4. Light scattering reviews 8 radiative transfer and light scattering

    CERN Document Server

    Kokhanovsky, Alexander A

    2013-01-01

    Light scattering review (vol 8) is aimed at the presentation of recent advances in radiative transfer and light scattering optics. The topics to be covered include: scattering of light by irregularly shaped particles suspended in atmosphere (dust, ice crystals), light scattering by particles much larger as compared the wavelength of incident radiation, atmospheric radiative forcing, astrophysical radiative transfer, radiative transfer and optical imaging in biological media, radiative transfer of polarized light, numerical aspects of radiative transfer.

  5. Scattered Radiation Emission Imaging: Principles and Applications

    Directory of Open Access Journals (Sweden)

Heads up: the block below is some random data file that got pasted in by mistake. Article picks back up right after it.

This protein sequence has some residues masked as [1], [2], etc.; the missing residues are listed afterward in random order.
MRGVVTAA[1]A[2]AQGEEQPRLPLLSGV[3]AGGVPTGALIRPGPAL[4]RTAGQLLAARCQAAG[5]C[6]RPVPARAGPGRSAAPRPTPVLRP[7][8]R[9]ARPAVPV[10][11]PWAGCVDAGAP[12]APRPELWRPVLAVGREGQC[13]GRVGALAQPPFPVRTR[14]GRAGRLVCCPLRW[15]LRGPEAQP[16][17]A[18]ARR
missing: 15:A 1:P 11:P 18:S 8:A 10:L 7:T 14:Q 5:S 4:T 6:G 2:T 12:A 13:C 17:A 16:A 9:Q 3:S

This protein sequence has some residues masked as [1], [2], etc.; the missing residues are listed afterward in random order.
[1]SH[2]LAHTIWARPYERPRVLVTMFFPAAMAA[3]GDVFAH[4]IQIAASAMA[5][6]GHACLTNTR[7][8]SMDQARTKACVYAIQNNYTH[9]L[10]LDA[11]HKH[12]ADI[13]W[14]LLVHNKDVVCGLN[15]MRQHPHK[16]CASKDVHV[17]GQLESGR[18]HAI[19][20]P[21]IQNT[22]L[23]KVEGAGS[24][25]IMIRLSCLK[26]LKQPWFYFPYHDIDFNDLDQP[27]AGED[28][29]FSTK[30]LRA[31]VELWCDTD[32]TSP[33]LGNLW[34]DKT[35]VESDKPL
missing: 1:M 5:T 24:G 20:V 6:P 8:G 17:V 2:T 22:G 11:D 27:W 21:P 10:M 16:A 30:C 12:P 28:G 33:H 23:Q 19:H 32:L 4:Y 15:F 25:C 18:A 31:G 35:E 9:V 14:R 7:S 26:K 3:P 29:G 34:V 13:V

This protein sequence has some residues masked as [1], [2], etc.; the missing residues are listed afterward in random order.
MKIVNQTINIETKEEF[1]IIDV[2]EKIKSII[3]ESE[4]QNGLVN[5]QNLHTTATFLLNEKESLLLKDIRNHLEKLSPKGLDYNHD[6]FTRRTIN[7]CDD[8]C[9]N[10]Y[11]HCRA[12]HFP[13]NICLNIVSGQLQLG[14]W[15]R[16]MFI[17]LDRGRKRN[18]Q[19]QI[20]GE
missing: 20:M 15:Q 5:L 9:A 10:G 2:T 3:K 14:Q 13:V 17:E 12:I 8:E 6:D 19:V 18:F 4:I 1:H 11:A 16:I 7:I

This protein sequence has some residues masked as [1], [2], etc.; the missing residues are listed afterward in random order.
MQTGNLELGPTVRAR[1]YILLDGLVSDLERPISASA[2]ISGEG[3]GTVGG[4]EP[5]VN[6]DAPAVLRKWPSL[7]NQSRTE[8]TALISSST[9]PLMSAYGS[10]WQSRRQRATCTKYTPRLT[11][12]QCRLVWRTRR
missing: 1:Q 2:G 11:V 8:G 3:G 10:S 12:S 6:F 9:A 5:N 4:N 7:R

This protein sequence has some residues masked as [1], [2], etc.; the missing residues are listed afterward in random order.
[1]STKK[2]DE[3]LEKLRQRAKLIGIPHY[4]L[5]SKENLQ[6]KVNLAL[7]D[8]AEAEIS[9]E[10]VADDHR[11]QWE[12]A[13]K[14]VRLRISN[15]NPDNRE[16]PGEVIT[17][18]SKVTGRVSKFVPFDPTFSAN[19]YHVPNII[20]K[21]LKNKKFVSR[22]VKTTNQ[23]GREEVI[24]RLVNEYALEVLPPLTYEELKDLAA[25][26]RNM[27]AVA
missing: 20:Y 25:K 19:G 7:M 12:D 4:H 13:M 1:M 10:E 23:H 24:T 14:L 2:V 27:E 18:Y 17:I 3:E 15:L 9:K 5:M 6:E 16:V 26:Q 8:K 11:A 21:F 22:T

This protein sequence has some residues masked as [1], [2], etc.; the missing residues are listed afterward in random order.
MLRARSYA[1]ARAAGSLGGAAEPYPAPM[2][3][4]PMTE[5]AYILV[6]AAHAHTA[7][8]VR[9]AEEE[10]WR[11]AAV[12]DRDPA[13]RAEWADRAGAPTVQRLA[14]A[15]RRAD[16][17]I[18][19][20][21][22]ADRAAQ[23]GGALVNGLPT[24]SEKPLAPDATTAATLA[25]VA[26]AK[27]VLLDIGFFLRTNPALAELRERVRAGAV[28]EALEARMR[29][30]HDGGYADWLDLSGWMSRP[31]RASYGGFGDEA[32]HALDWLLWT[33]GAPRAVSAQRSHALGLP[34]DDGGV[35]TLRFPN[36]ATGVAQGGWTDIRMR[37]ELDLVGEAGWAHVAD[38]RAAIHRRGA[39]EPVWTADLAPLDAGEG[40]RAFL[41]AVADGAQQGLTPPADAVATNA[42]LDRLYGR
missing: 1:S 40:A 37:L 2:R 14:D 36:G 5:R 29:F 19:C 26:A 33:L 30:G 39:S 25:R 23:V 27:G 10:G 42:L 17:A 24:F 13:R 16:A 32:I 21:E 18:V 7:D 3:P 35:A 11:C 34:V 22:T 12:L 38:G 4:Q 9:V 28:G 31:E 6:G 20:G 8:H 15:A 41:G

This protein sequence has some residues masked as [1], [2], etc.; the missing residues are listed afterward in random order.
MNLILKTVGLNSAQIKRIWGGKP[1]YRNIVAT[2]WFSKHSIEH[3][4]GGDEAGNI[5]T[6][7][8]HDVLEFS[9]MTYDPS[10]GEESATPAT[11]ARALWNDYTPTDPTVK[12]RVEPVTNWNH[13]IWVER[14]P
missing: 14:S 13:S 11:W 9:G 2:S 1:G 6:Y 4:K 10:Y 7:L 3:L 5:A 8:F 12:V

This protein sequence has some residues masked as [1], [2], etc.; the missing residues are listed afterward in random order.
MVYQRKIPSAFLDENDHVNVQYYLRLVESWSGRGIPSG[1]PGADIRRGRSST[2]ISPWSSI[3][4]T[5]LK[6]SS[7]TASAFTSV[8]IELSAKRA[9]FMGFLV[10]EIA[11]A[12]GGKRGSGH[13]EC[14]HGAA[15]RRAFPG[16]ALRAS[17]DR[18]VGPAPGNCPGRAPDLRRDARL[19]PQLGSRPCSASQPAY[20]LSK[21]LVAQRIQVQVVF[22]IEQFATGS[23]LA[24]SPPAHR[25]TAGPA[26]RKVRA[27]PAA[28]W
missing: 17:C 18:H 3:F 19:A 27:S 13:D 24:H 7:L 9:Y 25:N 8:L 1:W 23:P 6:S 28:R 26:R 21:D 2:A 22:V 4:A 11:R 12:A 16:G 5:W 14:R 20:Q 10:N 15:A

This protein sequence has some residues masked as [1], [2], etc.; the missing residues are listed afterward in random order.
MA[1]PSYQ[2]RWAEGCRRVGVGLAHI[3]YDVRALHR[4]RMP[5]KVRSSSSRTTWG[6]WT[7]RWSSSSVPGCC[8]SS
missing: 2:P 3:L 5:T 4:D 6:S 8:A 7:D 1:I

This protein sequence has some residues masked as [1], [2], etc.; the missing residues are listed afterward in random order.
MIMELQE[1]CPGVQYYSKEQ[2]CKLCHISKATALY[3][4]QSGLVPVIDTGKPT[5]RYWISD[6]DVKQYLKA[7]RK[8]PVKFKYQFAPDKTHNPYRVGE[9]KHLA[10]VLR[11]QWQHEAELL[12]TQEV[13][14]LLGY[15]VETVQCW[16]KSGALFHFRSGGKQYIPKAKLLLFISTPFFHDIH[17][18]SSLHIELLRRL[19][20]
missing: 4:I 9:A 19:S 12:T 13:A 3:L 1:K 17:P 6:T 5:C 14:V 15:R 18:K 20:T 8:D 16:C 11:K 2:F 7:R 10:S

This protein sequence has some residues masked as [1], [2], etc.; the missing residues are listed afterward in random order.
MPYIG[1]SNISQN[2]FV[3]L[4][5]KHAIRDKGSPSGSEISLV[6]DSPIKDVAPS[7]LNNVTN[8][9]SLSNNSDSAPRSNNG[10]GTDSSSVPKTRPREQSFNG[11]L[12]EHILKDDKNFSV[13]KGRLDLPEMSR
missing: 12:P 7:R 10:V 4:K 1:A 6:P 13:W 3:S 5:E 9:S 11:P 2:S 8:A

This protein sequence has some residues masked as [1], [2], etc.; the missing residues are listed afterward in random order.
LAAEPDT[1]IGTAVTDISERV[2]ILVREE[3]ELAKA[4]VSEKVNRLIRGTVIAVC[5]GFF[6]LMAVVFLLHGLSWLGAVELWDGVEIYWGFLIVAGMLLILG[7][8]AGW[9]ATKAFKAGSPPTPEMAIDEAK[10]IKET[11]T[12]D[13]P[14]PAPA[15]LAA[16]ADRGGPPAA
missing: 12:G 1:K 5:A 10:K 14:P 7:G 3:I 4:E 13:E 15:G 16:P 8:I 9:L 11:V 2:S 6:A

M. K. Nguyen

    2011-01-01

    Full Text Available Imaging processes built on the Compton scattering effect have been under continuing investigation since it was first suggested in the 50s. However, despite many innovative contributions, there are still formidable theoretical and technical challenges to overcome. In this paper, we review the state-of-the-art principles of the so-called scattered radiation emission imaging. Basically, it consists of using the cleverly collected scattered radiation from a radiating object to reconstruct its inner structure. Image formation is based on the mathematical concept of compounded conical projection. It entails a Radon transform defined on circular cone surfaces in order to express the scattered radiation flux density on a detecting pixel. We discuss in particular invertible cases of such conical Radon transforms which form a mathematical basis for image reconstruction methods. Numerical simulations performed in two and three space dimensions speak in favor of the viability of this imaging principle and its potential applications in various fields.

  6. Transition radiation and transition scattering

    International Nuclear Information System (INIS)

    Ginzburg, V.L.

    1982-01-01